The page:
Most of us know that a fresh egg will sink and a rotten egg floats but is it really possible to make a fresh egg float? Yes it is!
We can experiment with this and all you will need is:
- 2 fresh eggs
- 2 clear large plastic cups
- Table salt
- Pencils/pens (optional)
- Paper (optional)
- Science Journal (optional)
Fill both of your plastic cups with tap water.
Add salt to one of the cups and with pen and paper label the cups so you know which is which. Stir the salt in well and wait for it to completely dissolve, you will know when this has happened because the water will turn from cloudy to clear.
If you want, you can double check that you have a fresh egg by placing it in some fresh water (out of the tap will do) before putting it into your salt water.
Write in your Science Journal at this stage. Ask the children if they would like to write hypotheses of what you think will happen to the egg in the fresh water and what will happen to the egg in the salt water. If the child/ren don't want to write that's fine, just talk about it. STEP FOUR
Plop an egg into the water without salt. What happened? If you are using a science journal you can write down your observations or again just talk about it. Keeping it fun is the most important thing after all!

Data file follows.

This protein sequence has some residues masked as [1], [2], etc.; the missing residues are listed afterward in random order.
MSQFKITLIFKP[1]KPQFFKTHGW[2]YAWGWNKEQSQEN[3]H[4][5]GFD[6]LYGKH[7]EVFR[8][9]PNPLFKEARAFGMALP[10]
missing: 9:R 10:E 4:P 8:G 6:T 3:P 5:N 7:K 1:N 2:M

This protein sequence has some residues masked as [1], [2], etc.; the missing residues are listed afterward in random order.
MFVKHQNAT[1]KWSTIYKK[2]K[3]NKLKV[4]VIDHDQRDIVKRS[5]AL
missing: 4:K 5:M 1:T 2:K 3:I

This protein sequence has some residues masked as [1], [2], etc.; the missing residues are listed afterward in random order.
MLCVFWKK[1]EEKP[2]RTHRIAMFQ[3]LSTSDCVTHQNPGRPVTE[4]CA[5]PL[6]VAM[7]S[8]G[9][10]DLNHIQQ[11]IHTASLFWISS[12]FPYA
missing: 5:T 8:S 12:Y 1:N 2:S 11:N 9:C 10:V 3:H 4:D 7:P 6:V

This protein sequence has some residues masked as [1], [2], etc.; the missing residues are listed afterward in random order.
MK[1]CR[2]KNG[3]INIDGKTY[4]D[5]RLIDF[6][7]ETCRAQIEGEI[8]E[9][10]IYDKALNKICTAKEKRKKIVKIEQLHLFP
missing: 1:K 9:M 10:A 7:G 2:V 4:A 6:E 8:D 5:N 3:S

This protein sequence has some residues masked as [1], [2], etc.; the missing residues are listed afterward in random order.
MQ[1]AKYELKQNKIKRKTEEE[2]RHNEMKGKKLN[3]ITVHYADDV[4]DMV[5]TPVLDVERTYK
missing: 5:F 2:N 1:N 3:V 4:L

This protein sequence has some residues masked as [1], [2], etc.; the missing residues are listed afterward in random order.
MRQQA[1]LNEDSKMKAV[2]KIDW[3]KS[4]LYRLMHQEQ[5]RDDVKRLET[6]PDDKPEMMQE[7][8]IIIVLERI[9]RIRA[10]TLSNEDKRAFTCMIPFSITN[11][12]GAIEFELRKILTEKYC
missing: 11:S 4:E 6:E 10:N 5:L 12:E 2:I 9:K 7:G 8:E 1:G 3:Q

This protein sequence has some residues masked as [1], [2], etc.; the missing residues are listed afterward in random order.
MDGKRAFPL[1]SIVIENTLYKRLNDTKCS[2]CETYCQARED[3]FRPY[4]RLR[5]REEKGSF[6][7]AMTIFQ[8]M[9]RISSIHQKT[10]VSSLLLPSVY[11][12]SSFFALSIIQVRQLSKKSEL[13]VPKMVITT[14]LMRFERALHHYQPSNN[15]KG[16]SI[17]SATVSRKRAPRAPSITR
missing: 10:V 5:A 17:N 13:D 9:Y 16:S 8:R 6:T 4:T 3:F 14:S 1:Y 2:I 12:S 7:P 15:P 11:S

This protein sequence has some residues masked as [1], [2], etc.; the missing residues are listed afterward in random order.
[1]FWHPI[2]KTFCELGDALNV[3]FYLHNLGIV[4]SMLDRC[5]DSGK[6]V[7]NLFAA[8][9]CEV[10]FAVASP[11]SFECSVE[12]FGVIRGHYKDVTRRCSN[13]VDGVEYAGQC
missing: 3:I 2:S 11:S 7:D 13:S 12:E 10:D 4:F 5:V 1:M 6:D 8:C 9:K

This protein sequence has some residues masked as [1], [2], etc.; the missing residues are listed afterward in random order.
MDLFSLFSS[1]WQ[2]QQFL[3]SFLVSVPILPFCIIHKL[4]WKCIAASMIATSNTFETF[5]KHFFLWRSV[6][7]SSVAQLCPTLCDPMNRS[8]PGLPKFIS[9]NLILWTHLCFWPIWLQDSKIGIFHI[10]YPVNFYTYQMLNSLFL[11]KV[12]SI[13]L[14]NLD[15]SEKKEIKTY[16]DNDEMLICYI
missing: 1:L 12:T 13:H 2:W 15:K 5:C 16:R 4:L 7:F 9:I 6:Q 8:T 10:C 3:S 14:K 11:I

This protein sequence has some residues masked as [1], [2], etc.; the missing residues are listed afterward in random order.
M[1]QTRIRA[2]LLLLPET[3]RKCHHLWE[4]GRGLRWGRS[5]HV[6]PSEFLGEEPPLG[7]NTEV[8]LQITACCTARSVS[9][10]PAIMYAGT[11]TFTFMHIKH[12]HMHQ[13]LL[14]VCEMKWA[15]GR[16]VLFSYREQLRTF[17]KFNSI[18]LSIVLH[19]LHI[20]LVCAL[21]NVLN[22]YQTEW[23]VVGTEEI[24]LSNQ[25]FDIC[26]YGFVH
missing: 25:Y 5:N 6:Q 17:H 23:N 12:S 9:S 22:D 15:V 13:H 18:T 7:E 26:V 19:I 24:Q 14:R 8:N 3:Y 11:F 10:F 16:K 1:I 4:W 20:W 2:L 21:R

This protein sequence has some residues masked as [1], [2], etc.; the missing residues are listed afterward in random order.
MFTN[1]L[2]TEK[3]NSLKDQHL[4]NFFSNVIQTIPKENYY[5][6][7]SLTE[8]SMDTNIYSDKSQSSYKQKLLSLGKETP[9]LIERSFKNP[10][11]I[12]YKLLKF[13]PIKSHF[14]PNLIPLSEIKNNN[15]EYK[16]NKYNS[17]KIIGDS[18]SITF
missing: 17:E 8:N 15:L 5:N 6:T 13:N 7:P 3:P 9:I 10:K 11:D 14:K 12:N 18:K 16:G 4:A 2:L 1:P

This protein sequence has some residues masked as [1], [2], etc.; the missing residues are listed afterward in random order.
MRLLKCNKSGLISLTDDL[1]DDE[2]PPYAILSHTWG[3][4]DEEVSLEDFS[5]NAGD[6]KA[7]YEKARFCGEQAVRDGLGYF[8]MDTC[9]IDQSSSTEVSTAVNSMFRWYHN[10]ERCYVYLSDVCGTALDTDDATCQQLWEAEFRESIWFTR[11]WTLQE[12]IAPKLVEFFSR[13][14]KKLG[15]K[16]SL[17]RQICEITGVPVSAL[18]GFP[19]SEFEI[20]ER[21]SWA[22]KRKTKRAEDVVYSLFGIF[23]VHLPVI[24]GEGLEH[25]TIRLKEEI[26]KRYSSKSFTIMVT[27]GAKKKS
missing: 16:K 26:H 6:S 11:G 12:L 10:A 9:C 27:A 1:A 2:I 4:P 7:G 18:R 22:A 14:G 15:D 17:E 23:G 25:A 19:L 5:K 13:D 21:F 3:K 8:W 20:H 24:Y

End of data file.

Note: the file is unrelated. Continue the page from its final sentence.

Now plop (I just like the onomatopoeic sound) in the salt water now. What has happened this time? It should float if there is enough salt in your water. Write down this observation.
So what has happened? How does it work?
The reason why the egg in salt water floats is because salt water is denser that fresh water.
In order for something to float, the buoyant force has to be greater than or equal to the weight of the object. The buoyant force is equal to the weight of the liquid that is displaced by the object.
To figure out the weight of the water displaced you multiply the density of the water by the volume and then multiply that by gravity.
The density of the fresh water is less than the density of the salt water, therefore the weight of the water displaced will be greater in the case of the salt water,hence resulting in a greater buoyant force.
The more salt in water the more buoyant an object becomes as it is the salt that makes the water denser. You might want to google about the dead sea, or the sea of salt as it is also known, it has the most salt content in any lake or sea.
The density of the salt water is greater than the density of the egg. objects, like an egg, sink if their own density is greater than the density of whatever they are trying to float in. Items float to the top if their density is less than the density of what they are floating in, and items hang in the middle if the densities are the same.
Other things you can try...
You can try adding salt bit by bit. How much salt to water ratio do you need for the egg to float?
In your science journal as the child to draw what they see if they don't feel up to writing.
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